Opinion:'Twitterati' are shouting down logic in the glyphosate debate

Monsanto's Roundup weedkiller atomizers displayed for sale. Photo: Reuters
Monsanto's Roundup weedkiller atomizers displayed for sale. Photo: Reuters
L/T Wesley Hatton, Thomas Plummer, Tom Manning were at the Glas farm walk in Tinnashrule, Ferns, Co Wexford. Photo Roger Jones.

Richard Hackett

The current EU impasse on renewing the license for glyphosate shows no sign of abating.

I have been trying to figure out who is at fault for this mess: is it the regulators, the MEPs, the 'twitterati' or is the root cause of the problem much closer to home?

I eventually concluded that the real culprits in the glyphosate affair - and many other food related problems - are us the producers of food, the practitioners of the science of agriculture.

Since the green revolution in the early 20th century, access to food is not a limiting factor in the operation and development of society.

The current 'best guess' information, (though no doubt this will change), is that as we head towards a global population of nine billion people, we will have all sorts of problems, but feeding them won't be one of them unless political divisions and warfare create famine situations.

In most peaceful societies, producers can supply food in abundance.

But access to abundant food has led to complacency among consumers about food supply and food security which would rank low on any list of consumer concerns.

Access to chemicals such as glyphosate is one of the factors that drive food abundance.

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The glyphosate molecule is one of the most environmentally benign and toxicologically safe molecules that is available to food producers.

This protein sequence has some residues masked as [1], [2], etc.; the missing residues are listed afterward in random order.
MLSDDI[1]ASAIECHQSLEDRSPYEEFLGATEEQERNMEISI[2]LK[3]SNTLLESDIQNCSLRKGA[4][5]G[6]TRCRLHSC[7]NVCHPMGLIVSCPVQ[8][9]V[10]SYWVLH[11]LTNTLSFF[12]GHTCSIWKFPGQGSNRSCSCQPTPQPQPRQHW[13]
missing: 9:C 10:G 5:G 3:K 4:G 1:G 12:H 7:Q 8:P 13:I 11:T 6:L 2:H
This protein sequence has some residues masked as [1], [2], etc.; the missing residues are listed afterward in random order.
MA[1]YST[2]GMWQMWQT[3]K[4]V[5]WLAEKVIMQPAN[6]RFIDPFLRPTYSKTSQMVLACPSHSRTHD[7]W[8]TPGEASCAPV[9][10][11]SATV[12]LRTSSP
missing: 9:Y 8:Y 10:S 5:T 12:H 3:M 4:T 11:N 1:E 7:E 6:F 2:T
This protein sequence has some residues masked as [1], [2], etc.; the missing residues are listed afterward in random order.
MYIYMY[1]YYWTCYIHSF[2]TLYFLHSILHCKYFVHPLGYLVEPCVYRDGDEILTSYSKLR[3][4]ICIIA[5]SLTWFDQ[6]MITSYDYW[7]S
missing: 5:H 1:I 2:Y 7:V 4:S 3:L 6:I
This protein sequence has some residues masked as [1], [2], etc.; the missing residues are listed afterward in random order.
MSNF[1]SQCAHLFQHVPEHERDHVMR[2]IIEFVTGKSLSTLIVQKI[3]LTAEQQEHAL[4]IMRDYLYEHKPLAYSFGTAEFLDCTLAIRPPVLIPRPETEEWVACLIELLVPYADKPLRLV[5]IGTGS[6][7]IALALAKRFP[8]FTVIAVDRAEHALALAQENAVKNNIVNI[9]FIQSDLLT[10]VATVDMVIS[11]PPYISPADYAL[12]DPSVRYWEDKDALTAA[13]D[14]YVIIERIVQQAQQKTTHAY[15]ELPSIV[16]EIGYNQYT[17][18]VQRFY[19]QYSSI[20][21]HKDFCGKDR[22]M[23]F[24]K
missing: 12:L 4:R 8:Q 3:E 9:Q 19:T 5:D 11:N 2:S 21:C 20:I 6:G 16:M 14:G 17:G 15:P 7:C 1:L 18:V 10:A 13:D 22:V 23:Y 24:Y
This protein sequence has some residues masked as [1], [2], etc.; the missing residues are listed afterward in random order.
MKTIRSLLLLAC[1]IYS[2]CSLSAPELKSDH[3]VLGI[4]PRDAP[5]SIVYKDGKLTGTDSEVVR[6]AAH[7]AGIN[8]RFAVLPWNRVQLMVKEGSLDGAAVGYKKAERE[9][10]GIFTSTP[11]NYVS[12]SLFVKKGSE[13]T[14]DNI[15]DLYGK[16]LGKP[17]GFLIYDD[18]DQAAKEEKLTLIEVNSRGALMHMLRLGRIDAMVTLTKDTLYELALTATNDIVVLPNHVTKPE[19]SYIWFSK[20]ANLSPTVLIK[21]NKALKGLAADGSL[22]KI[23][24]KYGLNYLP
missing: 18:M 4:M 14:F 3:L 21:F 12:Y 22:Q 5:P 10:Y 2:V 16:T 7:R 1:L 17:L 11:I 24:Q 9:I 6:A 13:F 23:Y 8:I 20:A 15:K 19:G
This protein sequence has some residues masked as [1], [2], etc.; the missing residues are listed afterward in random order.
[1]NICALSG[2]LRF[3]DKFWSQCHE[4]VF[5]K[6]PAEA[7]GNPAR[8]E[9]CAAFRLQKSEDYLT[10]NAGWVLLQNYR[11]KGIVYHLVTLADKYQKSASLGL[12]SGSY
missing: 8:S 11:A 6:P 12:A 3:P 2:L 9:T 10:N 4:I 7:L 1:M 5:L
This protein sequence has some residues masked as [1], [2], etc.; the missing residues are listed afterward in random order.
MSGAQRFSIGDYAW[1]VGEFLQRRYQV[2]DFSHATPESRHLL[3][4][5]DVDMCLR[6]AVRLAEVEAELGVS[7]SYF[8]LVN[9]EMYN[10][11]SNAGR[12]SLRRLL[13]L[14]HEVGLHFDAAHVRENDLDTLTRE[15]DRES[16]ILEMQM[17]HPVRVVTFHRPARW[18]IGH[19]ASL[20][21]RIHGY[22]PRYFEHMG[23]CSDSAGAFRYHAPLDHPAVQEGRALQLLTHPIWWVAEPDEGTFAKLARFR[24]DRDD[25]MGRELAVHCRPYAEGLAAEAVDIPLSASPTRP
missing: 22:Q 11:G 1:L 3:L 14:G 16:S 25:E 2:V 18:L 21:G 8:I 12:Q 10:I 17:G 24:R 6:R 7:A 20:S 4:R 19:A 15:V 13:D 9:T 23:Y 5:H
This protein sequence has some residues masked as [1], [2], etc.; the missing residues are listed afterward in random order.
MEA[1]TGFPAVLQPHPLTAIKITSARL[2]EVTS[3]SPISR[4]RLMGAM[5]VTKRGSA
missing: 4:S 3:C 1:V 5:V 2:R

The reason for this can be explained by Leaving Cert level organic chemistry. The glyphosate molecule is a short chain organic molecule.

Short chain molecules occur in nature and nature can easily break down short chain molecules such as glucose, ethanol, vinegar.

Nature on the other hand has real difficulties breaking down long chain molecules, particularly those that contain a benzene ring. This was an issue with the first generation pesticides that appeared in the 1950s.

Because nature couldn't break them down, these molecules persisted in the environment and caused huge problems to nature and target and non-target consumers alike.

In contrast, glyphosate can be broken down easily in our natural biochemical systems. It doesn't 'hang around' in the environment to cause long term problems.

Until now, European regulators knew this. They assessed glyphosate rigorously as they do all pesticide molecules.

They determined that provided it is used according to label instructions, glyphosate is a safe molecule.

So what is the problem?

I believe a big factor is the rise of social media and the citizen journalist.

There have always been contrarians who dispute factual evidence - they are entitled to their opinions, we live in a democracy.

They used to write inflammatory letters to newspapers or walked around with sandwich boards, and in general no one took any heed.

Over the last five years, however, this section of society has taken to social media.


Again, this in itself is no problem, but what is a problem is that our regulators have become transfixed by the noise from social media.

Suddenly science is not important, independent evaluation is not important - instead, because they are so loud, 'twitterati' must be right.

Food production and food producers are being thrown under the bus to try and placate this group.

Regulators show no appetite for stoutly defending the science behind their decisions. They are drowned out by the shrill cries of the few who grow progressively louder.

Meanwhile, food producers are standing on the sideline as passive bystanders. We'll continue to produce the food, regardless of what accusations are thrown at us. We'll continue to fill the shelves.

The twitterati can be confident that no matter how much they shout and roar, how much long term reputational and actual damage they do to agriculture, they can call to the supermarket and fill their trolleys regardless.

In the long term though, that might not always be the case.

A major problem in EU agriculture is the lack of young people coming into the sector.

Enticing people into a sector where their efforts are treated with contempt by some of those that they serve is not easy.

We need pro-agriculture policies, not handouts, if we are encourage young people to return to farming.

Richard Hackett is an Agronomist based in North County Dublin and is a member of the ITCA and ACA.

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